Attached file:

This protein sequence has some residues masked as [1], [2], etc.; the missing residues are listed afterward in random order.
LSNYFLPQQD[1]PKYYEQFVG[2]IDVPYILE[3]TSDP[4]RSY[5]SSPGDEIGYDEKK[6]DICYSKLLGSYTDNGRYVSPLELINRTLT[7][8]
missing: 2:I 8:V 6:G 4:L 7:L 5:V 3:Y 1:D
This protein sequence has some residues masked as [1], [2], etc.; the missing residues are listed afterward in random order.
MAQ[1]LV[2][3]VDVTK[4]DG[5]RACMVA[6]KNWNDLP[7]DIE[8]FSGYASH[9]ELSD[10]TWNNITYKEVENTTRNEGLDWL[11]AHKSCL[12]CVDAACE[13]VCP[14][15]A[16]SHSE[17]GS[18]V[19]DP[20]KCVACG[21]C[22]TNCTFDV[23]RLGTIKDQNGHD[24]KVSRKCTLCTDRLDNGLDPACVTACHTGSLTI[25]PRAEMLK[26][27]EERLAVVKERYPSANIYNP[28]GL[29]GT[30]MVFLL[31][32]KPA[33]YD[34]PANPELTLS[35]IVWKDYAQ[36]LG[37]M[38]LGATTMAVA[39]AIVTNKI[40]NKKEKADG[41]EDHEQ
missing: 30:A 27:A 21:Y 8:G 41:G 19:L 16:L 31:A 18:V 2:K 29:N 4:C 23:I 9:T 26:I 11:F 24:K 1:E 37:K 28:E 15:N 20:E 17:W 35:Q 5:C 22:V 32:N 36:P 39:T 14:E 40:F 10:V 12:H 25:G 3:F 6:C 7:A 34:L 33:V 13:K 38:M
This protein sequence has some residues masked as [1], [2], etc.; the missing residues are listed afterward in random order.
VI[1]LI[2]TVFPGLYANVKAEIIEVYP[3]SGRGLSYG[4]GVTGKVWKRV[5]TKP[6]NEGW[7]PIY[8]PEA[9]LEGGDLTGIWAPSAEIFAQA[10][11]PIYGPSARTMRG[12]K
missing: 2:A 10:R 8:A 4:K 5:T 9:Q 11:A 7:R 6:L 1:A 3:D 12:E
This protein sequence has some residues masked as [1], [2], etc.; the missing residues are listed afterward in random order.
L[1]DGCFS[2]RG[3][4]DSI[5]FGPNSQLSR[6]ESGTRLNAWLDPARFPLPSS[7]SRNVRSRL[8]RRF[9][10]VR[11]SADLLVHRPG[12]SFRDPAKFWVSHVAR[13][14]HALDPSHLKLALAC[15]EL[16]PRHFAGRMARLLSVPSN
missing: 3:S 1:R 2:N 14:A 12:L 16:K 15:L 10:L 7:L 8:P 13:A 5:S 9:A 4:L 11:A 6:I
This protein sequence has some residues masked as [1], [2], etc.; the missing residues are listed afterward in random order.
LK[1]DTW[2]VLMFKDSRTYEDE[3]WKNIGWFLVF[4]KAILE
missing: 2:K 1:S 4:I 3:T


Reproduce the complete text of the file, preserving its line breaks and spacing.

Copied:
This protein sequence has some residues masked as [1], [2], etc.; the missing residues are listed afterward in random order.
LSNYFLPQQD[1]PKYYEQFVG[2]IDVPYILE[3]TSDP[4]RSY[5]SSPGDEIGYDEKK[6]DICYSKLLGSYTDNGRYVSPLELINRTLT[7][8]
missing: 2:I 8:V 6:G 4:L 7:L 5:V 3:Y 1:D
This protein sequence has some residues masked as [1], [2], etc.; the missing residues are listed afterward in random order.
MAQ[1]LV[2][3]VDVTK[4]DG[5]RACMVA[6]KNWNDLP[7]DIE[8]FSGYASH[9]ELSD[10]TWNNITYKEVENTTRNEGLDWL[11]AHKSCL[12]CVDAACE[13]VCP[14][15]A[16]SHSE[17]GS[18]V[19]DP[20]KCVACG[21]C[22]TNCTFDV[23]RLGTIKDQNGHD[24]KVSRKCTLCTDRLDNGLDPACVTACHTGSLTI[25]PRAEMLK[26][27]EERLAVVKERYPSANIYNP[28]GL[29]GT[30]MVFLL[31][32]KPA[33]YD[34]PANPELTLS[35]IVWKDYAQ[36]LG[37]M[38]LGATTMAVA[39]AIVTNKI[40]NKKEKADG[41]EDHEQ
missing: 30:A 27:A 21:Y 8:G 41:G 19:L 16:L 31:A 18:V 2:K 29:N 4:C 23:I 9:T 26:I 11:F 24:K 1:E 37:K 28:E 15:N 20:E 17:W 35:Q 5:C 22:V 32:N 36:P 39:T 14:E 40:F 10:V 12:H 25:G 3:F 6:C 7:A 34:L 33:V 13:K 38:M
This protein sequence has some residues masked as [1], [2], etc.; the missing residues are listed afterward in random order.
VI[1]LI[2]TVFPGLYANVKAEIIEVYP[3]SGRGLSYG[4]GVTGKVWKRV[5]TKP[6]NEGW[7]PIY[8]PEA[9]LEGGDLTGIWAPSAEIFAQA[10][11]PIYGPSARTMRG[12]K
missing: 2:A 10:R 8:A 4:K 5:T 9:Q 11:A 7:R 6:L 1:A 3:D 12:E
This protein sequence has some residues masked as [1], [2], etc.; the missing residues are listed afterward in random order.
L[1]DGCFS[2]RG[3][4]DSI[5]FGPNSQLSR[6]ESGTRLNAWLDPARFPLPSS[7]SRNVRSRL[8]RRF[9][10]VR[11]SADLLVHRPG[12]SFRDPAKFWVSHVAR[13][14]HALDPSHLKLALAC[15]EL[16]PRHFAGRMARLLSVPSN
missing: 3:S 1:R 2:N 14:A 12:L 16:K 15:L 10:L 7:L 8:P 13:A 5:S 9:A 4:L 11:A 6:I
This protein sequence has some residues masked as [1], [2], etc.; the missing residues are listed afterward in random order.
LK[1]DTW[2]VLMFKDSRTYEDE[3]WKNIGWFLVF[4]KAILE
missing: 2:K 1:S 4:I 3:T